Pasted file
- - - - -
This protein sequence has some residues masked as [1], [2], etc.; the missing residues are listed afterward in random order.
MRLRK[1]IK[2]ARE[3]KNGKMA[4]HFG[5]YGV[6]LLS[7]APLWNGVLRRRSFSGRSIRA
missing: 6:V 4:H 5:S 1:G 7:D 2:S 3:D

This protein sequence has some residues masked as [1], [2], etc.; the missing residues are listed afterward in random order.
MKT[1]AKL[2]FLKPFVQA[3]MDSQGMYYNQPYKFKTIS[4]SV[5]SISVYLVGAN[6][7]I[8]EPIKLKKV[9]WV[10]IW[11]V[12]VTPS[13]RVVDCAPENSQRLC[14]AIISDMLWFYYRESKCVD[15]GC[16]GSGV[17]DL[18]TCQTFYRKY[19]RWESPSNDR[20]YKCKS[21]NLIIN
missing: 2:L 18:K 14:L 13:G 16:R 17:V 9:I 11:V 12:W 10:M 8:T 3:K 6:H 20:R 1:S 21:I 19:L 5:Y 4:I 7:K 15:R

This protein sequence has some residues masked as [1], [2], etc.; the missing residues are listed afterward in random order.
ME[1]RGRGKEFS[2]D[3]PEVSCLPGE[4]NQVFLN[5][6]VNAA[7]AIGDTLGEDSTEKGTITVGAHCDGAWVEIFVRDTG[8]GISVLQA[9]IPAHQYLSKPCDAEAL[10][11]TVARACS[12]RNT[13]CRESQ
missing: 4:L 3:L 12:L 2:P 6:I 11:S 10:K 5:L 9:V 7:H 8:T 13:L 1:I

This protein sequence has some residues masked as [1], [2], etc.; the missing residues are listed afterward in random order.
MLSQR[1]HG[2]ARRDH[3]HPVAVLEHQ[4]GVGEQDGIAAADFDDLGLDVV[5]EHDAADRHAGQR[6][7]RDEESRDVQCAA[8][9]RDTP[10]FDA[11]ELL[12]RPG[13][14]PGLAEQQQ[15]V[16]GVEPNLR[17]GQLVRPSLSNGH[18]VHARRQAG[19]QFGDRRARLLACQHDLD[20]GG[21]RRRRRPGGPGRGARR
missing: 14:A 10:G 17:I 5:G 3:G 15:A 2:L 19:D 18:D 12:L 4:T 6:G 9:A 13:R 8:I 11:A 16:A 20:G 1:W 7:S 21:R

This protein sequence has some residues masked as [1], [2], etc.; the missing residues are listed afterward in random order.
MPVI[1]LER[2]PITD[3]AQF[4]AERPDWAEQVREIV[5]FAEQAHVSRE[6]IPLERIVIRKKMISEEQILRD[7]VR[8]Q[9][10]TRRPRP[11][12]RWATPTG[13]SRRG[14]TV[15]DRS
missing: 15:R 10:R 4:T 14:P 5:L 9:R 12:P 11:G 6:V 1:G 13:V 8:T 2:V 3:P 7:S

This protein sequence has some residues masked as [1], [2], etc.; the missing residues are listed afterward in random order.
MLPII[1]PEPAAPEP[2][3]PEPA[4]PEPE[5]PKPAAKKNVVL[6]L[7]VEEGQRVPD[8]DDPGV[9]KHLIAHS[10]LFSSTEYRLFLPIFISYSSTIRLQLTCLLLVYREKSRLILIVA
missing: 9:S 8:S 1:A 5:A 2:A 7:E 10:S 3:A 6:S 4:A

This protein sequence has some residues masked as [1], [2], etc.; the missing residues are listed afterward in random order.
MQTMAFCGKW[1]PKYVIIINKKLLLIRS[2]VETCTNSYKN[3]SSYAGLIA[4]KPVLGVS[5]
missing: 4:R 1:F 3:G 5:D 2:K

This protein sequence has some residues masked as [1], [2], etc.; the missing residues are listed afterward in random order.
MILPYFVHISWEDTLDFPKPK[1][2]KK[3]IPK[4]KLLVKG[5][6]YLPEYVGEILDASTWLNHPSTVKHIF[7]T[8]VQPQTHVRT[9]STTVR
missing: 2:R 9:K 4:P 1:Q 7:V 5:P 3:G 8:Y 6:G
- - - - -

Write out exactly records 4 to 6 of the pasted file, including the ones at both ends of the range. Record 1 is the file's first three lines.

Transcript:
This protein sequence has some residues masked as [1], [2], etc.; the missing residues are listed afterward in random order.
MLSQR[1]HG[2]ARRDH[3]HPVAVLEHQ[4]GVGEQDGIAAADFDDLGLDVV[5]EHDAADRHAGQR[6][7]RDEESRDVQCAA[8][9]RDTP[10]FDA[11]ELL[12]RPG[13][14]PGLAEQQQ[15]V[16]GVEPNLR[17]GQLVRPSLSNGH[18]VHARRQAG[19]QFGDRRARLLACQHDLD[20]GG[21]RRRRRPGGPGRGARR
missing: 14:A 10:G 17:I 5:G 3:G 15:A 2:L 19:D 18:D 12:L 4:T 6:G 9:A 13:R 8:I 11:A 16:A 20:G 1:W 7:S 21:R

This protein sequence has some residues masked as [1], [2], etc.; the missing residues are listed afterward in random order.
MPVI[1]LER[2]PITD[3]AQF[4]AERPDWAEQVREIV[5]FAEQAHVSRE[6]IPLERIVIRKKMISEEQILRD[7]VR[8]Q[9][10]TRRPRP[11][12]RWATPTG[13]SRRG[14]TV[15]DRS
missing: 15:R 10:R 4:T 14:P 5:L 9:R 12:P 11:G 6:V 1:G 13:V 8:T 2:V 3:P 7:S

This protein sequence has some residues masked as [1], [2], etc.; the missing residues are listed afterward in random order.
MLPII[1]PEPAAPEP[2][3]PEPA[4]PEPE[5]PKPAAKKNVVL[6]L[7]VEEGQRVPD[8]DDPGV[9]KHLIAHS[10]LFSSTEYRLFLPIFISYSSTIRLQLTCLLLVYREKSRLILIVA
missing: 9:S 8:S 1:A 5:A 2:A 7:E 10:S 3:A 6:S 4:A